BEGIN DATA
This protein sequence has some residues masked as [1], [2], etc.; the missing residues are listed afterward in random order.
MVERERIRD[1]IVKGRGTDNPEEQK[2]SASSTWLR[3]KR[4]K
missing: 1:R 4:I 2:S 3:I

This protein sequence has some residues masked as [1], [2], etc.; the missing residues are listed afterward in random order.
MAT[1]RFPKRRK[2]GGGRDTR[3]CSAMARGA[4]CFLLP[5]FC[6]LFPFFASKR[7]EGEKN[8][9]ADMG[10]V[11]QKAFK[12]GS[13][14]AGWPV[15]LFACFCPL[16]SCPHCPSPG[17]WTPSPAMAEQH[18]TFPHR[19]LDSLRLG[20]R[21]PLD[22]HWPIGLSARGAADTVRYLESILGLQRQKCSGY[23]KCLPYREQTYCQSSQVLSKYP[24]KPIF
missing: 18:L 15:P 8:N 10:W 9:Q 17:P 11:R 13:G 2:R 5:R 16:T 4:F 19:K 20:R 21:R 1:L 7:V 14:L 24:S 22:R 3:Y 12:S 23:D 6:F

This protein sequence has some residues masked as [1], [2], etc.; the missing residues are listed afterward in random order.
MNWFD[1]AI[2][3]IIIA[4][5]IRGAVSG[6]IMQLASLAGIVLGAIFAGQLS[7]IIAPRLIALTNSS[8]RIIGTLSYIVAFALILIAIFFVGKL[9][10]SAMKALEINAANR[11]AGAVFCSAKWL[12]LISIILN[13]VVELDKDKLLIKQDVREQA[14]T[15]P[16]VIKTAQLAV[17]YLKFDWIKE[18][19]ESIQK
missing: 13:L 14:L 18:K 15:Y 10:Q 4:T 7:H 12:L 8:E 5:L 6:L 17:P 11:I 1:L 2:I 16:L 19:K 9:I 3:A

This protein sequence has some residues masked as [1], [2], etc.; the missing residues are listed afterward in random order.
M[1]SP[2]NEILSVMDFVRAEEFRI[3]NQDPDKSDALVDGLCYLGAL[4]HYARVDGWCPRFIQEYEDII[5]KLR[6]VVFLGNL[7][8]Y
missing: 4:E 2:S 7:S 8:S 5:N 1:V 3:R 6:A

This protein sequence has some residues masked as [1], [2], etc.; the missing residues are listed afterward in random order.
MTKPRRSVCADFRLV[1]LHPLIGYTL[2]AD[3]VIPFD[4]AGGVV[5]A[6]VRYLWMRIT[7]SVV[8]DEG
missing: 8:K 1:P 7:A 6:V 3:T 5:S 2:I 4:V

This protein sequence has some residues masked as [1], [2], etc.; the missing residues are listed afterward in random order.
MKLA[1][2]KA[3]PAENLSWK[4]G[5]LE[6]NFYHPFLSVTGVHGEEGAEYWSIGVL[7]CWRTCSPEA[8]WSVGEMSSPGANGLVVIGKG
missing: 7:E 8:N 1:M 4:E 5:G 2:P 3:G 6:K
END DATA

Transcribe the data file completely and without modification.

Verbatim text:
This protein sequence has some residues masked as [1], [2], etc.; the missing residues are listed afterward in random order.
MVERERIRD[1]IVKGRGTDNPEEQK[2]SASSTWLR[3]KR[4]K
missing: 1:R 4:I 2:S 3:I

This protein sequence has some residues masked as [1], [2], etc.; the missing residues are listed afterward in random order.
MAT[1]RFPKRRK[2]GGGRDTR[3]CSAMARGA[4]CFLLP[5]FC[6]LFPFFASKR[7]EGEKN[8][9]ADMG[10]V[11]QKAFK[12]GS[13][14]AGWPV[15]LFACFCPL[16]SCPHCPSPG[17]WTPSPAMAEQH[18]TFPHR[19]LDSLRLG[20]R[21]PLD[22]HWPIGLSARGAADTVRYLESILGLQRQKCSGY[23]KCLPYREQTYCQSSQVLSKYP[24]KPIF
missing: 18:L 15:P 8:N 10:W 9:Q 17:P 11:R 13:G 2:R 5:R 16:T 4:F 19:K 20:R 21:R 1:L 7:V 14:L 24:S 22:R 3:Y 12:S 23:D 6:F

This protein sequence has some residues masked as [1], [2], etc.; the missing residues are listed afterward in random order.
MNWFD[1]AI[2][3]IIIA[4][5]IRGAVSG[6]IMQLASLAGIVLGAIFAGQLS[7]IIAPRLIALTNSS[8]RIIGTLSYIVAFALILIAIFFVGKL[9][10]SAMKALEINAANR[11]AGAVFCSAKWL[12]LISIILN[13]VVELDKDKLLIKQDVREQA[14]T[15]P[16]VIKTAQLAV[17]YLKFDWIKE[18][19]ESIQK
missing: 13:L 14:L 18:K 15:Y 10:Q 4:T 7:H 12:L 8:E 5:L 6:L 17:P 11:I 1:L 2:I 16:L 19:K 9:I 3:A

This protein sequence has some residues masked as [1], [2], etc.; the missing residues are listed afterward in random order.
M[1]SP[2]NEILSVMDFVRAEEFRI[3]NQDPDKSDALVDGLCYLGAL[4]HYARVDGWCPRFIQEYEDII[5]KLR[6]VVFLGNL[7][8]Y
missing: 4:E 2:S 7:S 8:S 5:N 1:V 3:R 6:A

This protein sequence has some residues masked as [1], [2], etc.; the missing residues are listed afterward in random order.
MTKPRRSVCADFRLV[1]LHPLIGYTL[2]AD[3]VIPFD[4]AGGVV[5]A[6]VRYLWMRIT[7]SVV[8]DEG
missing: 8:K 1:P 7:A 6:V 3:T 5:S 2:I 4:V

This protein sequence has some residues masked as [1], [2], etc.; the missing residues are listed afterward in random order.
MKLA[1][2]KA[3]PAENLSWK[4]G[5]LE[6]NFYHPFLSVTGVHGEEGAEYWSIGVL[7]CWRTCSPEA[8]WSVGEMSSPGANGLVVIGKG
missing: 7:E 8:N 1:M 4:E 5:G 2:P 3:G 6:K